For sumac dye, pick several clusters and strip fruit from stems. Soak two cups of fruit in two cups of soft water overnight. Next, simmer for two hours, adding water if the level gets too low. Strain the dye solution through a coffee filter. Add a pinch of alum and a pinch of cream of tartar to the dye and more water to cover an egg, a piece of cotton fabric, and/or wool yarn. Simmer for 20 minutes. Drain, rinse, and dry away from direct sunlight.

Though sumac dye is made from red fruit, the dye is buff (beige). Wool takes the color more reliably than cotton, producing a warm buff color.

If you hold back some sumac drupes, you can use them to make a refreshing drink (see sidebar).

More Color Power.

You can prospect for your own dye plants in the woods and along roadsides and riverbanks, wherever you have permission to wander and collect. Consider what's growing in your yard and garden or stored in the vegetable drawer of your refrigerator. If a plant yields a beautiful, long-lasting dye, it is quite possible that other members of the same family will also work as dye plants.

To test a plant's dye qualities, rub the flowers, leaves, and roots on paper or cotton fabric to discover if it has coloring power—in other words, if it can be used for dyeing. Some green plants when rubbed on paper or fabric give a bright green streak; others may leave no mark at all.

For a color-test record, pound an imprint of each plant onto fabric. Lay out about 20 pieces of newspaper on a flat board. Place a piece of white cotton fabric atop the newspaper. Then lay out a leaf or flower of each plant you are testing. Place a piece of white paper over the leaves and flowers. With a hammer or stone, pound the entire leaf or flower surface evenly, until you can see the plant through the paper. When you peel off the paper, an image of the leaf or flower will be imprinted on the fabric if the plant has good possibilities as a dye.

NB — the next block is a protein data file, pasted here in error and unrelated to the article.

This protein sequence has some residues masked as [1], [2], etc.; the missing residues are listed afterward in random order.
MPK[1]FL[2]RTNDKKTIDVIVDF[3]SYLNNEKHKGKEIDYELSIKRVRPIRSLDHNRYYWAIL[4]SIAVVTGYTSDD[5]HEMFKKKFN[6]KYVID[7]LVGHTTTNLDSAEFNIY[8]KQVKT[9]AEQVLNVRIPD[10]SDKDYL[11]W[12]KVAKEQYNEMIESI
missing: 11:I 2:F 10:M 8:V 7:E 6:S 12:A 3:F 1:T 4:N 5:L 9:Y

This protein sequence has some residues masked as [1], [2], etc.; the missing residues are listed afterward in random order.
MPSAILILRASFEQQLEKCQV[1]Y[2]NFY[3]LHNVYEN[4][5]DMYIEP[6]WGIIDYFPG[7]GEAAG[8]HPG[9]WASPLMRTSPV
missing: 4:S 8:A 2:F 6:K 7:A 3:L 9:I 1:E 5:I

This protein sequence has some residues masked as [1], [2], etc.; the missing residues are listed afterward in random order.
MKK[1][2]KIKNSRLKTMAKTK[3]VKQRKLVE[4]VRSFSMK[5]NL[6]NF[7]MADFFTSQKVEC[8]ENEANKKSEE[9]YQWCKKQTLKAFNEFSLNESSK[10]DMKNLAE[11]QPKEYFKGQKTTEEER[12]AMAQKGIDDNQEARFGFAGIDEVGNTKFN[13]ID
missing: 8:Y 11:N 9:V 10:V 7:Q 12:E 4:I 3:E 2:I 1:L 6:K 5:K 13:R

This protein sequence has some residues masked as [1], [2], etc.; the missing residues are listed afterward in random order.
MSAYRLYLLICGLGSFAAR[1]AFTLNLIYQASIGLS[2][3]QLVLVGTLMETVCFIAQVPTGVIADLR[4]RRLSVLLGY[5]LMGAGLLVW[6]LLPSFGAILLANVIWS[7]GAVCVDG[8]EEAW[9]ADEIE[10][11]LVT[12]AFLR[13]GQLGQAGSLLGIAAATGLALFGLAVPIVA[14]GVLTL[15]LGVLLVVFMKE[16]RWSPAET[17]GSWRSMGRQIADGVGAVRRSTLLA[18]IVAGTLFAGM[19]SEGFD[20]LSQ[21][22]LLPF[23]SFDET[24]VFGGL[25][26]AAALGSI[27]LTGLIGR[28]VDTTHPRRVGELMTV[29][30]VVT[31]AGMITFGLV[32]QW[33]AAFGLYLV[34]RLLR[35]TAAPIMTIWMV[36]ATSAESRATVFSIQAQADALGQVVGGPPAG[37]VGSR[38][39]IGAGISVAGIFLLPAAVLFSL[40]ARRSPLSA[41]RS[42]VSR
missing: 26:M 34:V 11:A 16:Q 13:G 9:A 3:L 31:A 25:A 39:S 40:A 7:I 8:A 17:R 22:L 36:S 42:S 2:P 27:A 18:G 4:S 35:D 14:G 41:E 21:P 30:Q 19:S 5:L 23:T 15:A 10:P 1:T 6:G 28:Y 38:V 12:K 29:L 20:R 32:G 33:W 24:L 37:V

Soak the leaf print in a solution of one quart of water plus one tablespoon of salt and one tablespoon of baking soda for 10 to 15 minutes. Then rinse in clear water and dry away from sunlight to keep the design from fading.

Write the name of each leaf or flower on the fabric with a permanent marker for future reference. Set your samples aside to test their light fastness; wash them to test their wash fastness. Keep records. When you have found a good plant for dyeing, scale up the recipe. Use equal weights of plant and fabric to get a good dye job.

Color prospecting possibilities are endless. And even if all you dye are eggs, you have another fine reason for a walk in the woods.